The global tripartite partnership calling for more responsible use of antibiotics in humans, animals and agriculture (including aquaculture and plant production) has announced it is widening its coverage to include the environment sector.
The Food and Agriculture Organization of the United Nations (FAO), World Organisation for Animal Health (OIE), and World Health Organization (WHO) have expanded their partnership to counter antimicrobial resistance (AMR) through the addition of the United Nations Environment Programme (UN Environment). The move is intended to attack AMR in a more holistic way. The new partnership, which will be known as the Tripartite Plus, was announced today at the opening of the World Antibiotic Awareness Week (WAAW) observance in Asia and the Pacific.
FAO Assistant Director-General and Regional Representative for Asia and the Pacific, Kundhavi Kadiresan, welcomed the establishment of the Tripartite Plus emphasizing the important role that the environment plays in addressing AMR, pointing out that all antibiotics, whether from manufacturing processes, or passing through humans and animals, can end up in soil and water and the environment, giving microbes further opportunity to build up resistance.
The term antimicrobials is used, pharmaceutically, to describe drugs used to prevent and treat parasitic, bacterial, viral and fungal infections. Antibiotic resistance is the ability of bacteria to survive treatment with antibiotics. Thus, AMR is the general term for drug resistance in microbes. It occurs naturally but misuse of antimicrobials contributes to an acceleration in cases of AMR.
AMR – a major health threat, particularly in the Asia-Pacific region.
Antibiotics, while very useful medicines invented to fight off infections, are becoming less effective due to over-prescribing physicians, veterinarians, dentists and their misuse by farmers and agronomists. The resulting resistance that has built up over time has become a global health emergency leading the UN General Assembly to include AMR as a priority health issue to be tackled alongside responses to Ebola and HIV.
The global implications of AMR on political, social and economic stability cannot be overstated. This is particularly the case in Asia where by 2050, if no immediate action is taken, some five million people could die each year from bacterial infections that have become resistant to antibiotics, surpassing the projected number of annual cancer fatalities.
World Antibiotic Awareness Week – “handle with care”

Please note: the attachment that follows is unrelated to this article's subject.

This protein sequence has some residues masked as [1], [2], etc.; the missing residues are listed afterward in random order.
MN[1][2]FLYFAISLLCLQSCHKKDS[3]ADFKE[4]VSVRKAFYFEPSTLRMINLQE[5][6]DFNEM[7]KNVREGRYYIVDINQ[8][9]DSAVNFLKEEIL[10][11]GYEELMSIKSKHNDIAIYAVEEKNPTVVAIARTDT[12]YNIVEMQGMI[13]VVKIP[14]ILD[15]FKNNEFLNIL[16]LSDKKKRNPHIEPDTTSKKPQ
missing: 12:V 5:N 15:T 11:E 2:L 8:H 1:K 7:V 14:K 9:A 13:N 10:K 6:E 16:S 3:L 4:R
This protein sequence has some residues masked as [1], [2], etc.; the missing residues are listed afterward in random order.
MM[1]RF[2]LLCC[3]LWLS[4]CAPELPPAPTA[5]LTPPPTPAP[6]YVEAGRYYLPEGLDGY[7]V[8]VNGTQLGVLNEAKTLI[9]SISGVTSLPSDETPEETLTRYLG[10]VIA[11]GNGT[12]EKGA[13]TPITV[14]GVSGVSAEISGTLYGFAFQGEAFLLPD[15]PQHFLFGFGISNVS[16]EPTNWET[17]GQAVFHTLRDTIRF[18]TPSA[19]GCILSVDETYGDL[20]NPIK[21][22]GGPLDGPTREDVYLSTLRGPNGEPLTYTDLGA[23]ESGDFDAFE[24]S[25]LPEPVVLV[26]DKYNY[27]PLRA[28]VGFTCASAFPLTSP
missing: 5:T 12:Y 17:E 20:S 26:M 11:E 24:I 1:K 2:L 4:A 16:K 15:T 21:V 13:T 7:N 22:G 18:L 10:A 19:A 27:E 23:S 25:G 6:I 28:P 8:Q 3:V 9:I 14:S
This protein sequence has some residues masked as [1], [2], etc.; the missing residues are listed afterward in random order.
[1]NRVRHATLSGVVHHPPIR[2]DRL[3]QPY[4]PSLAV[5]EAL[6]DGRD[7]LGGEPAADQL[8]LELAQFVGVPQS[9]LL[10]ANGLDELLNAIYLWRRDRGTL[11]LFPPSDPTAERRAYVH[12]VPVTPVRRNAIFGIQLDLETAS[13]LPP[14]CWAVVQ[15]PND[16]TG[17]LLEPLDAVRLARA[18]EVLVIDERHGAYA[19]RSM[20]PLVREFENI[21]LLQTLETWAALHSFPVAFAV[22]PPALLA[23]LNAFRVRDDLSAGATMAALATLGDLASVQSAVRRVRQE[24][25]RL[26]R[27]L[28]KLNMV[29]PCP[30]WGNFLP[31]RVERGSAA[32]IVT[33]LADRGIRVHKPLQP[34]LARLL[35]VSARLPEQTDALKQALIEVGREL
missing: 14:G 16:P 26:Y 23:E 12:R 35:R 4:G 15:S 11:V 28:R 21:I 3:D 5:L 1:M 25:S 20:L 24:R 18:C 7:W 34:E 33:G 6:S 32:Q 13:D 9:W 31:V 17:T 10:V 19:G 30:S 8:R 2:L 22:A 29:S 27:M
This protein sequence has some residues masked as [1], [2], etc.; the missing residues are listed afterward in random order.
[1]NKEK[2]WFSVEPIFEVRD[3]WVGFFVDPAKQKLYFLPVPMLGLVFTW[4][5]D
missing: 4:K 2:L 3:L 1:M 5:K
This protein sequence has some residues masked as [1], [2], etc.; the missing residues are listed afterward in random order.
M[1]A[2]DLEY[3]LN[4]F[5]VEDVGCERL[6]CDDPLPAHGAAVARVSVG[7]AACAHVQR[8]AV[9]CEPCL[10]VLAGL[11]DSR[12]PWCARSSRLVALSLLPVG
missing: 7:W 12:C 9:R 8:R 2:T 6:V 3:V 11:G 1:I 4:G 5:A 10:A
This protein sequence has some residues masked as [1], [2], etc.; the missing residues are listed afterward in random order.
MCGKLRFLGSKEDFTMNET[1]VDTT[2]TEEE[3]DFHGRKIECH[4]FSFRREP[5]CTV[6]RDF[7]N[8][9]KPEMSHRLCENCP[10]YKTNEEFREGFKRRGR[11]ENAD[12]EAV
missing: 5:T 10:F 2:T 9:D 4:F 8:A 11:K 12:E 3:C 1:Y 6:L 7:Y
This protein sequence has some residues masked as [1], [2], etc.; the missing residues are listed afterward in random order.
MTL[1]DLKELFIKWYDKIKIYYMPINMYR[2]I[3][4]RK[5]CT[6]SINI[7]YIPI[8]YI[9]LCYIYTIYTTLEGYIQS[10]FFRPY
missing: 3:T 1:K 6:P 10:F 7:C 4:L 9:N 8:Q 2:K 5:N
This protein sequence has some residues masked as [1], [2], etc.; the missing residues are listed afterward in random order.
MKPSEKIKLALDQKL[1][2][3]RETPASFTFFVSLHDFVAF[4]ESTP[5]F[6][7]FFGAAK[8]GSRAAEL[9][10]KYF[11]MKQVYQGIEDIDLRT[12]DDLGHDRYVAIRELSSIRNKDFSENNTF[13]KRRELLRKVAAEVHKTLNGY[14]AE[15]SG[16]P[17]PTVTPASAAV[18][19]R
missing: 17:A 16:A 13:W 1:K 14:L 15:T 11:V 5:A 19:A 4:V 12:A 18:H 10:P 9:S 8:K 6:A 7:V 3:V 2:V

The main message of this year’s WAAW is ‘handle antibiotics with care.’ WHO is focusing on food safety while OIE will be promoting prudent and responsible use of antimicrobials in animals. For FAO, the emphasis is on promoting good farming and biosecurity practices aimed at preventing infection in livestock, aquaculture, and crop production. The overall objective is to strengthen efforts to achieve many of the global sustainable development goals, particularly the goal of zero hunger, by 2030.
This year, in conjunction with WAAW, the Tripartite Plus revisits the global action plan (GAP) on AMR, which sets out responsibilities for national governments, WHO, FAO and OIE as well as for other national and international partners in responding to AMR. Promoting positive behavioural change remains one of the priorities in mitigating the spread of AMR. Strengthening policies and surveillance is crucial as well.
Launch of new AMR publication
Since September 2016, FAO has further initiated activities in the Asia-Pacific region to harmonize AMR and antimicrobial use (AMU) surveillance and review AMR policies. As part of the FAO regional initiative on One Health, a new regional publication on AMR policy was launched today.
The AMR Policy Review and Development Framework is a regional guide for Asia-Pacific governments to review, update and develop policies to address AMR and AMU in animal production.
Efforts have been strengthened in raising public awareness about AMR in the food and agriculture sector. The United States Agency for International Development (USAID), the United Kingdom’s Fleming Fund and the Russian Federation have been actively supporting FAO AMR projects to assist countries and the regions in addressing this global threat.